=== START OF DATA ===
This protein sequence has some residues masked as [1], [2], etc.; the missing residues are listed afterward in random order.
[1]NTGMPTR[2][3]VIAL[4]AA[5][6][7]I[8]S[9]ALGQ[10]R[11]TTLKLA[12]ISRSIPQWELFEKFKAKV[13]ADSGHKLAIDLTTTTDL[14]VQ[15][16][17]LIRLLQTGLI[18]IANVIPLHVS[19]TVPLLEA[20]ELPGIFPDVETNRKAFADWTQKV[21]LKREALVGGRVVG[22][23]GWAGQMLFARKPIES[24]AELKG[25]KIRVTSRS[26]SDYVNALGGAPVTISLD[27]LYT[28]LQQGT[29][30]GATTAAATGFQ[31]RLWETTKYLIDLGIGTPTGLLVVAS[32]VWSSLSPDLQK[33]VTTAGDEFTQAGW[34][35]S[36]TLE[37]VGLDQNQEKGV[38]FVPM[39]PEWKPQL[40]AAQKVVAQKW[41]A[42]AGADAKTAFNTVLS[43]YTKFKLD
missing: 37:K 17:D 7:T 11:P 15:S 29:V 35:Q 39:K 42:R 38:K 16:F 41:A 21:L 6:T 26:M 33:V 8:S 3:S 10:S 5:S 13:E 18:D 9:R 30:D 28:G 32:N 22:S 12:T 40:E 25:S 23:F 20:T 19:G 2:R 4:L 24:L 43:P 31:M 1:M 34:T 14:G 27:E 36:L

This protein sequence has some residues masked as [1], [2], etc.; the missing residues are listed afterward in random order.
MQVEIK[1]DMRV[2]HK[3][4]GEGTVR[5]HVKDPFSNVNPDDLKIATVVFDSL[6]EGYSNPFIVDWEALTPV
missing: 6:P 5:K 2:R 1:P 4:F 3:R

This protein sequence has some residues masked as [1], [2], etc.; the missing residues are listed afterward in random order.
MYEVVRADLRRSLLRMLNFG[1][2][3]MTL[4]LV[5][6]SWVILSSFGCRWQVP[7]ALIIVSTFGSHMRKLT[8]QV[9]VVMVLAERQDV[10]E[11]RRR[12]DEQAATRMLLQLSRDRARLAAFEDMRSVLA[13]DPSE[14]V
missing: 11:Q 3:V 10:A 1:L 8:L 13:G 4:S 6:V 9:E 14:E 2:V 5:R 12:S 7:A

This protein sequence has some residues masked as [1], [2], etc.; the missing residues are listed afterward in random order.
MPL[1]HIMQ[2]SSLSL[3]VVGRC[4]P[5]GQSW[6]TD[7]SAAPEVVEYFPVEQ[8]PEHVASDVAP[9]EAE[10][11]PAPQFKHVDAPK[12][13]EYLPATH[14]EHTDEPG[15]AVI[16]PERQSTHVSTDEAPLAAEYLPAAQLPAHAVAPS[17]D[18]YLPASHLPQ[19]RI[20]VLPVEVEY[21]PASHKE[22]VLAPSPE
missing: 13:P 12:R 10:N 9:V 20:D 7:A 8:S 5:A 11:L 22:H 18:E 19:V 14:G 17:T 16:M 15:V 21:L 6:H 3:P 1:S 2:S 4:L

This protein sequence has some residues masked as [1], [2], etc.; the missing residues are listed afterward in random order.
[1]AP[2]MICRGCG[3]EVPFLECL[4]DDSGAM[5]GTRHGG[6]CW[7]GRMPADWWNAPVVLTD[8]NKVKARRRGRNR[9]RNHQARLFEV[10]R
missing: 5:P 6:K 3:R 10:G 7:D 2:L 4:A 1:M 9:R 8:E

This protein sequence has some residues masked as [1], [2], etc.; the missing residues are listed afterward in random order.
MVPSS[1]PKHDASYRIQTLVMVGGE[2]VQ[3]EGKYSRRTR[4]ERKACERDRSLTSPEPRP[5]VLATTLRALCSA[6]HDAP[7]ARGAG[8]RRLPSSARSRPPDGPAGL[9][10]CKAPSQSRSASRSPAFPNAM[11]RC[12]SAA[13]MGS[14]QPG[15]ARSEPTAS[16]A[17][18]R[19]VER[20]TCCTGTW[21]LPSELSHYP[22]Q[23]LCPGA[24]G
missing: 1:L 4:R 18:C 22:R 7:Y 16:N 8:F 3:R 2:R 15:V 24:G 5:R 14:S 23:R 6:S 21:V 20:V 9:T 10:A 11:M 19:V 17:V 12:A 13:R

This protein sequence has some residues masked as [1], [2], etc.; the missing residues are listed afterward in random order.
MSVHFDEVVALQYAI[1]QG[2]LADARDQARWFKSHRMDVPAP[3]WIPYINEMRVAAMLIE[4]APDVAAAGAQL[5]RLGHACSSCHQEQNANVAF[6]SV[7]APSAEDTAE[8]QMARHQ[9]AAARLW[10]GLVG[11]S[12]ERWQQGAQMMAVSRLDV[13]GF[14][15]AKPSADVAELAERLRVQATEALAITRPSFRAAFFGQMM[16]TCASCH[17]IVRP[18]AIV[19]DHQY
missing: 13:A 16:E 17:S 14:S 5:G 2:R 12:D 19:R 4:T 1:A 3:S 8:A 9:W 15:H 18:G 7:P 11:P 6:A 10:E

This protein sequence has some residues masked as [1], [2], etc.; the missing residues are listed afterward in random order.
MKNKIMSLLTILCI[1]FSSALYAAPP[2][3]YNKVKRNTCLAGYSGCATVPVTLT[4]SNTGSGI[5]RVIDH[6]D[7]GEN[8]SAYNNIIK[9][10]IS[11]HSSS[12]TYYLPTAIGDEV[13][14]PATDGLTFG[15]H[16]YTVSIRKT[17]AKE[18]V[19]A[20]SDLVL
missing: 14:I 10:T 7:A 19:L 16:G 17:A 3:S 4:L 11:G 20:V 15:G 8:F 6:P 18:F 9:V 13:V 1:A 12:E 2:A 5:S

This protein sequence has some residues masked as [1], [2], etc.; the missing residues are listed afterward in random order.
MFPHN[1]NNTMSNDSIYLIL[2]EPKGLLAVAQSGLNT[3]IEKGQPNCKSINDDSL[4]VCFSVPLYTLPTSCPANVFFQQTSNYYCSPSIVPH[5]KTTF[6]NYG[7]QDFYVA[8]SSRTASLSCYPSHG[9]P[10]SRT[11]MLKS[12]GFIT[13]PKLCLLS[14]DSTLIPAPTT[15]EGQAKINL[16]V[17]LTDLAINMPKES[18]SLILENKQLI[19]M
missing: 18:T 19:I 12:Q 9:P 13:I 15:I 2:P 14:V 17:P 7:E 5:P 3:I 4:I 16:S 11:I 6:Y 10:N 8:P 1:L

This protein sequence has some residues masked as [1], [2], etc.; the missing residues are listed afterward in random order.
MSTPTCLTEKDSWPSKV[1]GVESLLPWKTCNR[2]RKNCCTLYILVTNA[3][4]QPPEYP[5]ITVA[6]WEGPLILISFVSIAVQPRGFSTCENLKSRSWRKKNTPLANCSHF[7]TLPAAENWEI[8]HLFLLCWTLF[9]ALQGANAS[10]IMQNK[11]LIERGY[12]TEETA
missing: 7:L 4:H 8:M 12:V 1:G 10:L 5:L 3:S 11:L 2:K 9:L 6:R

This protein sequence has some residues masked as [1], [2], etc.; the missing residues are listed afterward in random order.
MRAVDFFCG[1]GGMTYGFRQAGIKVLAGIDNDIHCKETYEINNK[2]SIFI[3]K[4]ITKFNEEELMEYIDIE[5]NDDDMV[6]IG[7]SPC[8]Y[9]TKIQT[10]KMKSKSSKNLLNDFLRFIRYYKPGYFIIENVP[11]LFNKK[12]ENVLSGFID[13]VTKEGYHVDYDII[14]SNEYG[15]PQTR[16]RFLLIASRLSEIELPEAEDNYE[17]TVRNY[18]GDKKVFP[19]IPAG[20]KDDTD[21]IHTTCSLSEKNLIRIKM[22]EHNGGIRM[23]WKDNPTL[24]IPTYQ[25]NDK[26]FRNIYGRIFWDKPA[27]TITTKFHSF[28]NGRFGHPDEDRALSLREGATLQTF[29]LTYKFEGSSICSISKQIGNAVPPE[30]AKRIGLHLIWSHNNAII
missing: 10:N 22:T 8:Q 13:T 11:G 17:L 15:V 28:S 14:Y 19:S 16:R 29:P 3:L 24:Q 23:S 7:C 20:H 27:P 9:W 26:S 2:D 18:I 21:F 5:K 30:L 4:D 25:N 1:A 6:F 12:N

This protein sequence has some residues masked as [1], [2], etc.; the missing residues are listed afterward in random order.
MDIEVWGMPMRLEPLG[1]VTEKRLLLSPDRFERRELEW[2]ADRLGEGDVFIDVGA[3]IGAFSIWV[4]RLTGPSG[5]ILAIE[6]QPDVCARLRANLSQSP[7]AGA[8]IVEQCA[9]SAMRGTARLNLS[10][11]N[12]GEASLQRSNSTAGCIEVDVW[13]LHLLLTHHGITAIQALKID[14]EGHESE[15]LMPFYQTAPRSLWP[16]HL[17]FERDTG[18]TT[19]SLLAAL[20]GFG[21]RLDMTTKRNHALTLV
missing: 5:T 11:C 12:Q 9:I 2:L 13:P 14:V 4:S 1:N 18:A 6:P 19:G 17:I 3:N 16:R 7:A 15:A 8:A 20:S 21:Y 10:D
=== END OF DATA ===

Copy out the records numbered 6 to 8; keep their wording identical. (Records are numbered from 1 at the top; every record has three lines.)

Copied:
This protein sequence has some residues masked as [1], [2], etc.; the missing residues are listed afterward in random order.
MVPSS[1]PKHDASYRIQTLVMVGGE[2]VQ[3]EGKYSRRTR[4]ERKACERDRSLTSPEPRP[5]VLATTLRALCSA[6]HDAP[7]ARGAG[8]RRLPSSARSRPPDGPAGL[9][10]CKAPSQSRSASRSPAFPNAM[11]RC[12]SAA[13]MGS[14]QPG[15]ARSEPTAS[16]A[17][18]R[19]VER[20]TCCTGTW[21]LPSELSHYP[22]Q[23]LCPGA[24]G
missing: 1:L 4:R 18:C 22:R 7:Y 16:N 8:F 3:R 2:R 15:V 24:G 5:R 14:S 23:R 6:S 21:V 20:V 9:T 10:A 11:M 19:V 17:V 12:A 13:R

This protein sequence has some residues masked as [1], [2], etc.; the missing residues are listed afterward in random order.
MSVHFDEVVALQYAI[1]QG[2]LADARDQARWFKSHRMDVPAP[3]WIPYINEMRVAAMLIE[4]APDVAAAGAQL[5]RLGHACSSCHQEQNANVAF[6]SV[7]APSAEDTAE[8]QMARHQ[9]AAARLW[10]GLVG[11]S[12]ERWQQGAQMMAVSRLDV[13]GF[14][15]AKPSADVAELAERLRVQATEALAITRPSFRAAFFGQMM[16]TCASCH[17]IVRP[18]AIV[19]DHQY
missing: 13:A 16:E 17:S 14:S 5:G 2:R 12:D 19:R 4:T 1:A 3:S 8:A 9:W 15:H 18:G 7:P 11:P 6:A 10:E

This protein sequence has some residues masked as [1], [2], etc.; the missing residues are listed afterward in random order.
MKNKIMSLLTILCI[1]FSSALYAAPP[2][3]YNKVKRNTCLAGYSGCATVPVTLT[4]SNTGSGI[5]RVIDH[6]D[7]GEN[8]SAYNNIIK[9][10]IS[11]HSSS[12]TYYLPTAIGDEV[13][14]PATDGLTFG[15]H[16]YTVSIRKT[17]AKE[18]V[19]A[20]SDLVL
missing: 14:I 10:T 7:A 19:L 16:G 17:A 3:S 4:L 11:G 20:V 15:G 8:F 6:P 18:F 9:V 13:V 1:A 12:E 2:A 5:S